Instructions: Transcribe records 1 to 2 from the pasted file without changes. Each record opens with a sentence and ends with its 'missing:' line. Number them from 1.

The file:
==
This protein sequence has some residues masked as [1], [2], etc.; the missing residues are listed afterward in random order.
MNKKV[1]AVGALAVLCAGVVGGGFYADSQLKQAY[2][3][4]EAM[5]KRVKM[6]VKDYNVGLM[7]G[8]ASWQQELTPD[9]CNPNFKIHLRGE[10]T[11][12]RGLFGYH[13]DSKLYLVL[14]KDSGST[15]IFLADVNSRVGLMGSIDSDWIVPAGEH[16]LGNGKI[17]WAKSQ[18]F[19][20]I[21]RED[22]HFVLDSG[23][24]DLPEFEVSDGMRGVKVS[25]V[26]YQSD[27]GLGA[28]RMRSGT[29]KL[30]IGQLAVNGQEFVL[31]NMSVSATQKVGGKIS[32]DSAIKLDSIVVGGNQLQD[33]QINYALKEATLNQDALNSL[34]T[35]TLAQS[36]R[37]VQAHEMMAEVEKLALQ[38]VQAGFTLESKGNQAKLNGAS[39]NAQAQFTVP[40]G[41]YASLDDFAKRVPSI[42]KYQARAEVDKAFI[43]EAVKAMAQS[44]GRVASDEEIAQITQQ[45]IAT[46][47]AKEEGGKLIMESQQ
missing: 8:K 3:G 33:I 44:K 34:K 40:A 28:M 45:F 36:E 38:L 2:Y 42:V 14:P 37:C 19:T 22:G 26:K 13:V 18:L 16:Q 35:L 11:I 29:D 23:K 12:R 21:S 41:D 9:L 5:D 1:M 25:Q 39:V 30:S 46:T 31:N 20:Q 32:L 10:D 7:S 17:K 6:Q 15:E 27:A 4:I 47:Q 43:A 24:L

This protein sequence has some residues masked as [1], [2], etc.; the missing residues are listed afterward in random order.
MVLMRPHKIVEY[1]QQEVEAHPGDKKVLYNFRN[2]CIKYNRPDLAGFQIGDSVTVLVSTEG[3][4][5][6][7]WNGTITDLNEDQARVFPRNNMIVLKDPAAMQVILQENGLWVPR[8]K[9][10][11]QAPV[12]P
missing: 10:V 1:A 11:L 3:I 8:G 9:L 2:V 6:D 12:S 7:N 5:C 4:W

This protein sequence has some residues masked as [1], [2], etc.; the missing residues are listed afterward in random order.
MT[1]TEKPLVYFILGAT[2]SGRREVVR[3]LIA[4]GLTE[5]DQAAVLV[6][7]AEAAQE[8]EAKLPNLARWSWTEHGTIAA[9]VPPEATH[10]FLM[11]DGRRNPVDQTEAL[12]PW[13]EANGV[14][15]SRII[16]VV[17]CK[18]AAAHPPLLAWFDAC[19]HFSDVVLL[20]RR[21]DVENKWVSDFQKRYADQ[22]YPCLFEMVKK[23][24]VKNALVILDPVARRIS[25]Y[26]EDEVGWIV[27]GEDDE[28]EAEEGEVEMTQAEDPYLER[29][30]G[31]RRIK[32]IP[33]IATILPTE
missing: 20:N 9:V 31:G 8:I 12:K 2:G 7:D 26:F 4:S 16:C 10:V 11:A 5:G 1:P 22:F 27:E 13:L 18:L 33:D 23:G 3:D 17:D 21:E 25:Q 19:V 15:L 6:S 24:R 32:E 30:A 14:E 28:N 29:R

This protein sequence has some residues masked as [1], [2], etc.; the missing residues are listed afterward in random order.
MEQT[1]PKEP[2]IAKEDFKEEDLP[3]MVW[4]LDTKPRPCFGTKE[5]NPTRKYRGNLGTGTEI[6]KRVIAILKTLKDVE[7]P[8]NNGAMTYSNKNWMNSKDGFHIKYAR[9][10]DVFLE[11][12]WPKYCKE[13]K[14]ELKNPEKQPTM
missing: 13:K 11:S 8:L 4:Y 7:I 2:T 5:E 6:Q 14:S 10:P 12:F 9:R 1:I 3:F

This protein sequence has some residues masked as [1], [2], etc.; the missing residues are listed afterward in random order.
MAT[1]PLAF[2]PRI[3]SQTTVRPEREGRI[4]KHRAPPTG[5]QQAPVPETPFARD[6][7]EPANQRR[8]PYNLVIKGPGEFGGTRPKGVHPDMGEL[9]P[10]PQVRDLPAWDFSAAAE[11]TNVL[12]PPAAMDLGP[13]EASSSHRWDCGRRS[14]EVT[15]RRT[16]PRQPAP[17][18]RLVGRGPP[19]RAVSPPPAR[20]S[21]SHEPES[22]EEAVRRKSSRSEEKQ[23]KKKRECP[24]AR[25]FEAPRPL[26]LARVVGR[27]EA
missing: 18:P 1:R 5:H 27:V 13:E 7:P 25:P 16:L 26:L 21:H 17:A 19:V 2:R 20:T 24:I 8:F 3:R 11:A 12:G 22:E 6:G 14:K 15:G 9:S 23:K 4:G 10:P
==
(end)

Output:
This protein sequence has some residues masked as [1], [2], etc.; the missing residues are listed afterward in random order.
MNKKV[1]AVGALAVLCAGVVGGGFYADSQLKQAY[2][3][4]EAM[5]KRVKM[6]VKDYNVGLM[7]G[8]ASWQQELTPD[9]CNPNFKIHLRGE[10]T[11][12]RGLFGYH[13]DSKLYLVL[14]KDSGST[15]IFLADVNSRVGLMGSIDSDWIVPAGEH[16]LGNGKI[17]WAKSQ[18]F[19][20]I[21]RED[22]HFVLDSG[23][24]DLPEFEVSDGMRGVKVS[25]V[26]YQSD[27]GLGA[28]RMRSGT[29]KL[30]IGQLAVNGQEFVL[31]NMSVSATQKVGGKIS[32]DSAIKLDSIVVGGNQLQD[33]QINYALKEATLNQDALNSL[34]T[35]TLAQS[36]R[37]VQAHEMMAEVEKLALQ[38]VQAGFTLESKGNQAKLNGAS[39]NAQAQFTVP[40]G[41]YASLDDFAKRVPSI[42]KYQARAEVDKAFI[43]EAVKAMAQS[44]GRVASDEEIAQITQQ[45]IAT[46][47]AKEEGGKLIMESQQ
missing: 8:K 3:G 33:I 44:K 34:K 40:A 28:M 45:F 36:E 38:L 2:Y 42:V 14:P 37:C 19:T 22:G 26:K 13:V 18:L 16:Q 35:L 11:I 29:D 23:K 12:R 21:S 41:D 9:L 5:D 1:M 25:Q 39:V 30:S 46:T 31:N 20:Q 32:L 10:D 7:S 17:K 6:Q 15:E 27:A 4:I 47:Q 43:A 24:L

This protein sequence has some residues masked as [1], [2], etc.; the missing residues are listed afterward in random order.
MVLMRPHKIVEY[1]QQEVEAHPGDKKVLYNFRN[2]CIKYNRPDLAGFQIGDSVTVLVSTEG[3][4][5][6][7]WNGTITDLNEDQARVFPRNNMIVLKDPAAMQVILQENGLWVPR[8]K[9][10][11]QAPV[12]P
missing: 10:V 1:A 11:L 3:I 8:G 9:L 2:V 6:D 12:S 7:N 5:C 4:W